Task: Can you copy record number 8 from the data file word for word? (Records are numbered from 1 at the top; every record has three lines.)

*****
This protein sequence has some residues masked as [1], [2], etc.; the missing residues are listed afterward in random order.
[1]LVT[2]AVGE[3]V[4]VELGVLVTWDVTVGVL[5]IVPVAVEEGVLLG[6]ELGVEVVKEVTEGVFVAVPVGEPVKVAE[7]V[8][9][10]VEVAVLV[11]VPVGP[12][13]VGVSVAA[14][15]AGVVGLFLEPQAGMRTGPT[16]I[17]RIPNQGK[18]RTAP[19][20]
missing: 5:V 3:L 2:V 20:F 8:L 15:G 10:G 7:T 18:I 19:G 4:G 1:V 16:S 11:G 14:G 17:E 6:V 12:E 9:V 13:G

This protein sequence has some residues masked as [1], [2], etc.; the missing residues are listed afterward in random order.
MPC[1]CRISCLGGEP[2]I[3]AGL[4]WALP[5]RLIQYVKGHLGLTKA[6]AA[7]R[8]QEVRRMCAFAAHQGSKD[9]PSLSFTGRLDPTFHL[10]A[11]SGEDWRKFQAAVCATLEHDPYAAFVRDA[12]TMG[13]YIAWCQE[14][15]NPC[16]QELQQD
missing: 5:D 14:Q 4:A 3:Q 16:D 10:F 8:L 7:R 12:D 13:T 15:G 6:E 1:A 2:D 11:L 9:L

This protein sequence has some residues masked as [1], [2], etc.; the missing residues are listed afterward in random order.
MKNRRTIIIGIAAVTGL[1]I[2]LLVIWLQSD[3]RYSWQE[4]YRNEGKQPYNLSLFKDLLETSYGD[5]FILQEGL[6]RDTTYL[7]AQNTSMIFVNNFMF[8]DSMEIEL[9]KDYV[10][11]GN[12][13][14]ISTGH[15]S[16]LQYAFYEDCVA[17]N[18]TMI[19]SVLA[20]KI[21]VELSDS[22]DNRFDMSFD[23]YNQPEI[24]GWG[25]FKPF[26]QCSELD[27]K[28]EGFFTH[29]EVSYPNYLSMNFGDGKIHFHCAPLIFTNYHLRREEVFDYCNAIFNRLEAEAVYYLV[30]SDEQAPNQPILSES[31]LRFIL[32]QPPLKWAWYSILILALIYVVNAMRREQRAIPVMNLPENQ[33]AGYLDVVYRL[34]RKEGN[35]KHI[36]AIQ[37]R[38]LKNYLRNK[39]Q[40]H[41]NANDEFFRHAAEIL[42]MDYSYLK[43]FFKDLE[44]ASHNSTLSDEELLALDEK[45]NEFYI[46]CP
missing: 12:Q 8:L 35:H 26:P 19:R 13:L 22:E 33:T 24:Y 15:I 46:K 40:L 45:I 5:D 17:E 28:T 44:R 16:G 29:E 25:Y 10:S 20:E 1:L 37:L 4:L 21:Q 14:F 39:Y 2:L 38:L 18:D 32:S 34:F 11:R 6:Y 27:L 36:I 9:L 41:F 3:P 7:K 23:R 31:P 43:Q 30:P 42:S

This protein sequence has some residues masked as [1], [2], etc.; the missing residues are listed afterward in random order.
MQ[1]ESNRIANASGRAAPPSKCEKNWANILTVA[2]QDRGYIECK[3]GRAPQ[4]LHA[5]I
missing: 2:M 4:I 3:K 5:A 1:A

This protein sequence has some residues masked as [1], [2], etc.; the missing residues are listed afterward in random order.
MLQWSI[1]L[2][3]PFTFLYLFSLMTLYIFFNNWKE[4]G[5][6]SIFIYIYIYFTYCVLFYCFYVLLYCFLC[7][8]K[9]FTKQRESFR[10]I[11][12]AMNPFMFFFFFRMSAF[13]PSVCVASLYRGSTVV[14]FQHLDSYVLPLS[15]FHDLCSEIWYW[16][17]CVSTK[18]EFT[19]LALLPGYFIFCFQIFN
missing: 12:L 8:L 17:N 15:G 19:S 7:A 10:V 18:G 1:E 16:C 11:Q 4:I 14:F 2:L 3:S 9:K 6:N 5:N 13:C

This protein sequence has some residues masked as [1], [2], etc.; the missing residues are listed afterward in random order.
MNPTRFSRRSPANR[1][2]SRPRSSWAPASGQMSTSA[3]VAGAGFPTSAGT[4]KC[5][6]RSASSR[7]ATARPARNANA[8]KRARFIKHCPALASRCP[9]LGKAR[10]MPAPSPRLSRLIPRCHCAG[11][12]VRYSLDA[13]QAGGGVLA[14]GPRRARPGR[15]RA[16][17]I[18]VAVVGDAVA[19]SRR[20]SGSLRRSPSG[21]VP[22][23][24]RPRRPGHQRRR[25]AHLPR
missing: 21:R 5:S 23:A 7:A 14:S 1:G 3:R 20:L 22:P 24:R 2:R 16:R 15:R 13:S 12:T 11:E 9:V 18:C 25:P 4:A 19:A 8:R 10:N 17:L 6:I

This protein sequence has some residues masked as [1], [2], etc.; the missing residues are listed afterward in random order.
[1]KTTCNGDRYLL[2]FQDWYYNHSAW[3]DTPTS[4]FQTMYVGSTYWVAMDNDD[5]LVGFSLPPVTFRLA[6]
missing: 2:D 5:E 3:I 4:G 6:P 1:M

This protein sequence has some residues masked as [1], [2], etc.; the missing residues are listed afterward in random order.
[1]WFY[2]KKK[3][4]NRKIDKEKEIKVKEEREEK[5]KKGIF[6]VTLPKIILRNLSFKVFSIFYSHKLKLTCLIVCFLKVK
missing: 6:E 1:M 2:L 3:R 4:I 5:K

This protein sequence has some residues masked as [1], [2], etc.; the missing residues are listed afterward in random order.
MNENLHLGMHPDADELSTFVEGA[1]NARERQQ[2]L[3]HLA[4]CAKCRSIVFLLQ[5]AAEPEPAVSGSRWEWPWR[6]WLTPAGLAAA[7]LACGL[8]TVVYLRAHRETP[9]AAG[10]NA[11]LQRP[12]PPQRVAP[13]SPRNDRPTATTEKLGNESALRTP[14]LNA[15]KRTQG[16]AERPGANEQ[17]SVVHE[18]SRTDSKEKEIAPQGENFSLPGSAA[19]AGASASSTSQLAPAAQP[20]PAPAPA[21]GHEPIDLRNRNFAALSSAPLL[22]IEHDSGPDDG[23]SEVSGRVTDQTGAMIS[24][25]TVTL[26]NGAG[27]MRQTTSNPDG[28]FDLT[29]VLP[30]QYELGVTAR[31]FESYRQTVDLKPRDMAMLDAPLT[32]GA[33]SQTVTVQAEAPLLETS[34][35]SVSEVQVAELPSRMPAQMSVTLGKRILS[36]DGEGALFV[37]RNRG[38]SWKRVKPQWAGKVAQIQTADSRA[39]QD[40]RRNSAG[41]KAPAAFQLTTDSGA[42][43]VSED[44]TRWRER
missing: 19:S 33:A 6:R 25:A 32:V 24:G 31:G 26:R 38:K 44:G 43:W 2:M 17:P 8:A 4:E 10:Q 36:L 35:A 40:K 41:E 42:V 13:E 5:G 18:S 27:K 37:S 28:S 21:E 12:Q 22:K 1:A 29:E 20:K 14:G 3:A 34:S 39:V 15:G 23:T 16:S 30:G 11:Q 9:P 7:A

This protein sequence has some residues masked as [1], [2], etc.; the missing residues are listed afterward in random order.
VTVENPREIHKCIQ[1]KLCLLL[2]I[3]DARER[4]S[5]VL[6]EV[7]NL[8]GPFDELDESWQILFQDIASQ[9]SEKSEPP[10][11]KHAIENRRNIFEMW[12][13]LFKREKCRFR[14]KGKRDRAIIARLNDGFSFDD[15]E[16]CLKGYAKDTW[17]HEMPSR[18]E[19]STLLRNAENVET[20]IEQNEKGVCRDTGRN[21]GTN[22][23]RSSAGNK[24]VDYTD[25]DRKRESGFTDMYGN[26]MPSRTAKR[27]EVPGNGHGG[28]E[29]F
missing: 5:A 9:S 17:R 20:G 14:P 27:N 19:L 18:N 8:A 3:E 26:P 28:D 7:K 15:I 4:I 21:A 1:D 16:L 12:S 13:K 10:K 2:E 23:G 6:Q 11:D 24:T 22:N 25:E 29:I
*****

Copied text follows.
This protein sequence has some residues masked as [1], [2], etc.; the missing residues are listed afterward in random order.
[1]WFY[2]KKK[3][4]NRKIDKEKEIKVKEEREEK[5]KKGIF[6]VTLPKIILRNLSFKVFSIFYSHKLKLTCLIVCFLKVK
missing: 6:E 1:M 2:L 3:R 4:I 5:K